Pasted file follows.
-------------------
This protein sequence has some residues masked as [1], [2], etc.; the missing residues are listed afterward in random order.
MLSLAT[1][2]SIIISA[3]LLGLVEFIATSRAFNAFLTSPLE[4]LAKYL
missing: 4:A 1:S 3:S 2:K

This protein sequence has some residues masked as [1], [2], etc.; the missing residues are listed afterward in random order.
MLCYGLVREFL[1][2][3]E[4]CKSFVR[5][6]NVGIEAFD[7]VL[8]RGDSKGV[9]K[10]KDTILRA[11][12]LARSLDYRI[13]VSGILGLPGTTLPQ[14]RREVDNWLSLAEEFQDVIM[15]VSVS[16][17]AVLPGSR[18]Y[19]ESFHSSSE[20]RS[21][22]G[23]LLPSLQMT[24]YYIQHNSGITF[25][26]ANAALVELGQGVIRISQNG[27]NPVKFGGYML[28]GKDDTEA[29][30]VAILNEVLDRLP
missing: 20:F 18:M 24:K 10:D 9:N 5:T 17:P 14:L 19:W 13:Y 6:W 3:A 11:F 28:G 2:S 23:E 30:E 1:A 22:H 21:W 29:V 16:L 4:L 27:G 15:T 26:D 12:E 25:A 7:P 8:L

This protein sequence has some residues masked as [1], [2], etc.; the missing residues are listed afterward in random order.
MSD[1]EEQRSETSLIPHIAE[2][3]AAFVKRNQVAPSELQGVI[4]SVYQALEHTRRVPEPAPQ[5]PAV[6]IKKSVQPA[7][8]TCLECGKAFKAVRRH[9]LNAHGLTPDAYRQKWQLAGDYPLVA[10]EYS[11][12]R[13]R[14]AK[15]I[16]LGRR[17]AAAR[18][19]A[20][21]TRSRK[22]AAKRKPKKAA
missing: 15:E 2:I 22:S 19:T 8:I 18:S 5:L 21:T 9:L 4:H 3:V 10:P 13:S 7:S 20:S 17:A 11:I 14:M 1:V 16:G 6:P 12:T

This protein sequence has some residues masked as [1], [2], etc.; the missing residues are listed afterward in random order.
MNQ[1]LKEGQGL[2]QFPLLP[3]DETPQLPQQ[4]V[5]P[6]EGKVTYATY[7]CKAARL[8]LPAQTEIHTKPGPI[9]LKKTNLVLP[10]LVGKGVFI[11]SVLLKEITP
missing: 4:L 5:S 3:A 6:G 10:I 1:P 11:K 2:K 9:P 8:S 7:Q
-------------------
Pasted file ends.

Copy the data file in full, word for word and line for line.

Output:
This protein sequence has some residues masked as [1], [2], etc.; the missing residues are listed afterward in random order.
MLSLAT[1][2]SIIISA[3]LLGLVEFIATSRAFNAFLTSPLE[4]LAKYL
missing: 4:A 1:S 3:S 2:K

This protein sequence has some residues masked as [1], [2], etc.; the missing residues are listed afterward in random order.
MLCYGLVREFL[1][2][3]E[4]CKSFVR[5][6]NVGIEAFD[7]VL[8]RGDSKGV[9]K[10]KDTILRA[11][12]LARSLDYRI[13]VSGILGLPGTTLPQ[14]RREVDNWLSLAEEFQDVIM[15]VSVS[16][17]AVLPGSR[18]Y[19]ESFHSSSE[20]RS[21][22]G[23]LLPSLQMT[24]YYIQHNSGITF[25][26]ANAALVELGQGVIRISQNG[27]NPVKFGGYML[28]GKDDTEA[29][30]VAILNEVLDRLP
missing: 20:F 18:M 24:K 10:D 9:N 5:T 17:P 14:L 19:W 13:Y 6:W 3:A 11:F 28:G 2:S 23:E 30:E 1:A 22:H 21:W 29:V 16:L 4:L 27:G 15:T 26:D 12:E 25:A 7:P 8:L

This protein sequence has some residues masked as [1], [2], etc.; the missing residues are listed afterward in random order.
MSD[1]EEQRSETSLIPHIAE[2][3]AAFVKRNQVAPSELQGVI[4]SVYQALEHTRRVPEPAPQ[5]PAV[6]IKKSVQPA[7][8]TCLECGKAFKAVRRH[9]LNAHGLTPDAYRQKWQLAGDYPLVA[10]EYS[11][12]R[13]R[14]AK[15]I[16]LGRR[17]AAAR[18][19]A[20][21]TRSRK[22]AAKRKPKKAA
missing: 15:E 2:I 22:S 19:T 8:I 18:S 5:L 21:T 9:L 4:H 3:V 10:P 13:S 7:S 20:S 17:A 11:I 14:M 1:V 16:G 6:P 12:T

This protein sequence has some residues masked as [1], [2], etc.; the missing residues are listed afterward in random order.
MNQ[1]LKEGQGL[2]QFPLLP[3]DETPQLPQQ[4]V[5]P[6]EGKVTYATY[7]CKAARL[8]LPAQTEIHTKPGPI[9]LKKTNLVLP[10]LVGKGVFI[11]SVLLKEITP
missing: 4:L 5:S 3:A 6:G 10:I 1:P 11:K 2:K 9:P 8:S 7:Q